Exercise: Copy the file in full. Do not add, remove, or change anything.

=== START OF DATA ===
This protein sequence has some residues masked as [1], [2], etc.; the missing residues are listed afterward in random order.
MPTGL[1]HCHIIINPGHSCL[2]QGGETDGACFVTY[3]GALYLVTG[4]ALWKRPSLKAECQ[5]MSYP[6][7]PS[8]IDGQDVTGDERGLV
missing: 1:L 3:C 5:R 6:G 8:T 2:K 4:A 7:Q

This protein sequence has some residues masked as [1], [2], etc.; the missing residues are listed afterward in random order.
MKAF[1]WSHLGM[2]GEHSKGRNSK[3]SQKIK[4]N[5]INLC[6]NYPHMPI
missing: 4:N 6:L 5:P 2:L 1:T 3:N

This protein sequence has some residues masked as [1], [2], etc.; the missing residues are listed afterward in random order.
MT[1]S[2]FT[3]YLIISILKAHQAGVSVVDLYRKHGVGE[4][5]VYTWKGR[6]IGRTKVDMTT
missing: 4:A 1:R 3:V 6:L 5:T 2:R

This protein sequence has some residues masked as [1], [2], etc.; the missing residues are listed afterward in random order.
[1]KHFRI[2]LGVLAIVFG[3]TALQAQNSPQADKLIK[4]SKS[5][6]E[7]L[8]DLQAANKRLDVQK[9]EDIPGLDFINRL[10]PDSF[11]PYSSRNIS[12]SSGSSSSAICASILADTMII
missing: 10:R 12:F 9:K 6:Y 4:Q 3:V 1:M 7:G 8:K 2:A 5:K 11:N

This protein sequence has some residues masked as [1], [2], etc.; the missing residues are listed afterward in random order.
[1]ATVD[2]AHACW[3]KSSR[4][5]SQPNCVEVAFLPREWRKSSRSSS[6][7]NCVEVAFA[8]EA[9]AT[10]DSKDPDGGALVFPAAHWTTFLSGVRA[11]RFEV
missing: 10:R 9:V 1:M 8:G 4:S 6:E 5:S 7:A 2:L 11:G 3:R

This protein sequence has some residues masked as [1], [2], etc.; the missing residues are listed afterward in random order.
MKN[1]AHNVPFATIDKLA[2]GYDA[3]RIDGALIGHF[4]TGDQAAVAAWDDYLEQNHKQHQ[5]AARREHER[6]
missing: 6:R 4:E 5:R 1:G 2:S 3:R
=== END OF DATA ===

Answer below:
This protein sequence has some residues masked as [1], [2], etc.; the missing residues are listed afterward in random order.
MPTGL[1]HCHIIINPGHSCL[2]QGGETDGACFVTY[3]GALYLVTG[4]ALWKRPSLKAECQ[5]MSYP[6][7]PS[8]IDGQDVTGDERGLV
missing: 1:L 3:C 5:R 6:G 8:T 2:K 4:A 7:Q

This protein sequence has some residues masked as [1], [2], etc.; the missing residues are listed afterward in random order.
MKAF[1]WSHLGM[2]GEHSKGRNSK[3]SQKIK[4]N[5]INLC[6]NYPHMPI
missing: 4:N 6:L 5:P 2:L 1:T 3:N

This protein sequence has some residues masked as [1], [2], etc.; the missing residues are listed afterward in random order.
MT[1]S[2]FT[3]YLIISILKAHQAGVSVVDLYRKHGVGE[4][5]VYTWKGR[6]IGRTKVDMTT
missing: 4:A 1:R 3:V 6:L 5:T 2:R

This protein sequence has some residues masked as [1], [2], etc.; the missing residues are listed afterward in random order.
[1]KHFRI[2]LGVLAIVFG[3]TALQAQNSPQADKLIK[4]SKS[5][6]E[7]L[8]DLQAANKRLDVQK[9]EDIPGLDFINRL[10]PDSF[11]PYSSRNIS[12]SSGSSSSAICASILADTMII
missing: 10:R 12:F 9:K 6:Y 4:Q 3:V 1:M 7:G 8:K 2:A 5:K 11:N

This protein sequence has some residues masked as [1], [2], etc.; the missing residues are listed afterward in random order.
[1]ATVD[2]AHACW[3]KSSR[4][5]SQPNCVEVAFLPREWRKSSRSSS[6][7]NCVEVAFA[8]EA[9]AT[10]DSKDPDGGALVFPAAHWTTFLSGVRA[11]RFEV
missing: 10:R 9:V 1:M 8:G 4:S 6:E 5:S 7:A 2:L 11:G 3:R

This protein sequence has some residues masked as [1], [2], etc.; the missing residues are listed afterward in random order.
MKN[1]AHNVPFATIDKLA[2]GYDA[3]RIDGALIGHF[4]TGDQAAVAAWDDYLEQNHKQHQ[5]AARREHER[6]
missing: 6:R 4:E 5:R 1:G 2:S 3:R